Five Takes on District of Columbia v. Heller

30 Pages Posted: 8 Feb 2009 Last revised: 10 Aug 2009

See all articles by Brannon P. Denning

Brannon P. Denning

Samford University - Cumberland School of Law

Glenn Harlan Reynolds

University of Tennessee College of Law

Date Written: February 8, 2009


Part of an Ohio State Law Journal symposium on the Supreme Court's decision finding an individual right to arms in District of Columbia v. Heller, this article offers five takes on what the Heller decision might mean, and how it may play out in lower courts. First, we argue that Heller essentially followed the prevailing national consensus on the meaning of the Second Amendment. Second, we argue that this fact furnishes an important data point for those who argue that the Court usually follows, rather than leads, public opinion on disputed matters; and that, when it invalidates laws, it does so with respect to policy outliers. Third, we speculate on what has already opened up as the second front in gun rights litigation strategy: the incorporation of the Second Amendment through the Fourteenth Amendment. Fourth, we discuss how lower courts will likely treat Heller-will they apply it or, as has happened with other "landmark" Supreme Court cases, ignore it? Finally, we discuss the notable incongruities among the Justices that Heller produced.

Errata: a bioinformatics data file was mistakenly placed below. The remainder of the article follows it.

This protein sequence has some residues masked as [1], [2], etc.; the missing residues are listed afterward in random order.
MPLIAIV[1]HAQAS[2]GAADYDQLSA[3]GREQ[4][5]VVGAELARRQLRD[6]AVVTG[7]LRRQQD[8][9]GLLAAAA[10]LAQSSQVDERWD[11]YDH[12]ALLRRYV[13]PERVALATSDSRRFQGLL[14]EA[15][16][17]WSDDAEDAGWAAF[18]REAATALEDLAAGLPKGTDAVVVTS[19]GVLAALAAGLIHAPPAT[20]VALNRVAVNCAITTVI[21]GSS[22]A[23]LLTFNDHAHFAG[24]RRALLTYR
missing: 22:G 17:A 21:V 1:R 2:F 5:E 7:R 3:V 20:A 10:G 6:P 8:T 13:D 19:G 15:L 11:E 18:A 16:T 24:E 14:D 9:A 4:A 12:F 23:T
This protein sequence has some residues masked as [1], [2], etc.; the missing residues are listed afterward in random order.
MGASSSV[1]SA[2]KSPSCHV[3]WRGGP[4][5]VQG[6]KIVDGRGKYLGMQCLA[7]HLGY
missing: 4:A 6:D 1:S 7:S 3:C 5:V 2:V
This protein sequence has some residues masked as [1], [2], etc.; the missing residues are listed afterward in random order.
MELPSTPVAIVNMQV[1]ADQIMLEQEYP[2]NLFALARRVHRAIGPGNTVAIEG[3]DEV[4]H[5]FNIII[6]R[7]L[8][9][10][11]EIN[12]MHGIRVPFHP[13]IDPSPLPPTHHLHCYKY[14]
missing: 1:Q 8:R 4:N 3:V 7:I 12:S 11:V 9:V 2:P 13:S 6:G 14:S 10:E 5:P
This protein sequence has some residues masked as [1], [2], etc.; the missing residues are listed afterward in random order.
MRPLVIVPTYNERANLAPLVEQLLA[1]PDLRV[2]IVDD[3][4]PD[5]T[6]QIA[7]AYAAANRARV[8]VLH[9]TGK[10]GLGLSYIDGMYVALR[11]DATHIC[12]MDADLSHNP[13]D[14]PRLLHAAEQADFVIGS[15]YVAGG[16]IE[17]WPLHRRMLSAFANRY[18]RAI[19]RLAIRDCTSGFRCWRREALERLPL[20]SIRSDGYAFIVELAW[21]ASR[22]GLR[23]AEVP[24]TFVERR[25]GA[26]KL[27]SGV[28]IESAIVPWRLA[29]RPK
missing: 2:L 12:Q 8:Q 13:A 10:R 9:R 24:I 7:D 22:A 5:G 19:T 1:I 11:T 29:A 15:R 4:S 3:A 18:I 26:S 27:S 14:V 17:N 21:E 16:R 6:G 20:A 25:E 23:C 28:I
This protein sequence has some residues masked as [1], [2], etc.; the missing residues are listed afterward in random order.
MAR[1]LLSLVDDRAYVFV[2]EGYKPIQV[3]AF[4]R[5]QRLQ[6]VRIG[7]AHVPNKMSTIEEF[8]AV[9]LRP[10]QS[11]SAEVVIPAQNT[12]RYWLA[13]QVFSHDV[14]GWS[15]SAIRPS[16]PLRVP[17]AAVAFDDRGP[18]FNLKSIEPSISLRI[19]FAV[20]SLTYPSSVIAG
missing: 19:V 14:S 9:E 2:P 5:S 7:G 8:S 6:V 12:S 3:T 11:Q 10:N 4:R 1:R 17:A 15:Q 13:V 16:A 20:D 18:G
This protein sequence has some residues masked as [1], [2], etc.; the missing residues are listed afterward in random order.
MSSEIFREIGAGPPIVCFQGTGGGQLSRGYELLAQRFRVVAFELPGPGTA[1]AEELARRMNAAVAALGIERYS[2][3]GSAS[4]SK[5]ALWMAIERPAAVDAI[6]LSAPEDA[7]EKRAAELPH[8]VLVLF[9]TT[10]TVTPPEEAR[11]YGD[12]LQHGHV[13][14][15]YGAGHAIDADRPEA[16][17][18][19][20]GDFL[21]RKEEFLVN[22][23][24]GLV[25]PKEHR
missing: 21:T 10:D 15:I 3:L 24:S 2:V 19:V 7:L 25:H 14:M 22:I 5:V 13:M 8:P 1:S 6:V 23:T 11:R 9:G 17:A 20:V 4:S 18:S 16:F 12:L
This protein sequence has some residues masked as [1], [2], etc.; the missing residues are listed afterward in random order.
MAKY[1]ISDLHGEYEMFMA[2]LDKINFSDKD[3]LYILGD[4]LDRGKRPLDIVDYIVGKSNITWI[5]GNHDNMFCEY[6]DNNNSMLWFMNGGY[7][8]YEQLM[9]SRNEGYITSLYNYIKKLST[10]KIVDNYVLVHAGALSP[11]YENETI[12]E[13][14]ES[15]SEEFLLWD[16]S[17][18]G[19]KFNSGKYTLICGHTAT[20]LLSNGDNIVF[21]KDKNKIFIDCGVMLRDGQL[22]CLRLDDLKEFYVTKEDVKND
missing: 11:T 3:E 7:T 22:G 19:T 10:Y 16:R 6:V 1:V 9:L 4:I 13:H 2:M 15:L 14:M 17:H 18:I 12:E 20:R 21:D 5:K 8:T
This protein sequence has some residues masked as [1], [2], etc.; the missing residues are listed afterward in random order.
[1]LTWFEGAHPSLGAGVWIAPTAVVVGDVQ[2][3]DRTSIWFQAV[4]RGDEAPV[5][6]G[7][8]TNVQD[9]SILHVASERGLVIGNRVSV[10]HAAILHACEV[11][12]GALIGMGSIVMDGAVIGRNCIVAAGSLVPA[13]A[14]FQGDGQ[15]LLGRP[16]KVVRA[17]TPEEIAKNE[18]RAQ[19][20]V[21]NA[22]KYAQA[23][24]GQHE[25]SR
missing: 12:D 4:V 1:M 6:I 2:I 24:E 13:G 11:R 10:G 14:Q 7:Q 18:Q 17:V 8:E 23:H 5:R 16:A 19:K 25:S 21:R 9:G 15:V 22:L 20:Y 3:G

Keywords: second amendment, keep and bear arms, gun control, heller

Suggested Citation

Denning, Brannon P. and Reynolds, Glenn Harlan, Five Takes on District of Columbia v. Heller (February 8, 2009). Ohio State Law Journal, Vol. 69, No. 671, 2008, University of Tennessee Legal Studies Research Paper No. 67, Available at SSRN:

Brannon P. Denning

Samford University - Cumberland School of Law ( email )

800 Lakeshore Dr.
Birmingham, AL 35229
United States
205-726-2413 (Phone)
205-726-4060 (Fax)

Glenn Harlan Reynolds (Contact Author)

University of Tennessee College of Law ( email )

1505 West Cumberland Avenue
Knoxville, TN 37996-1810
United States
865-974-6744 (Phone)

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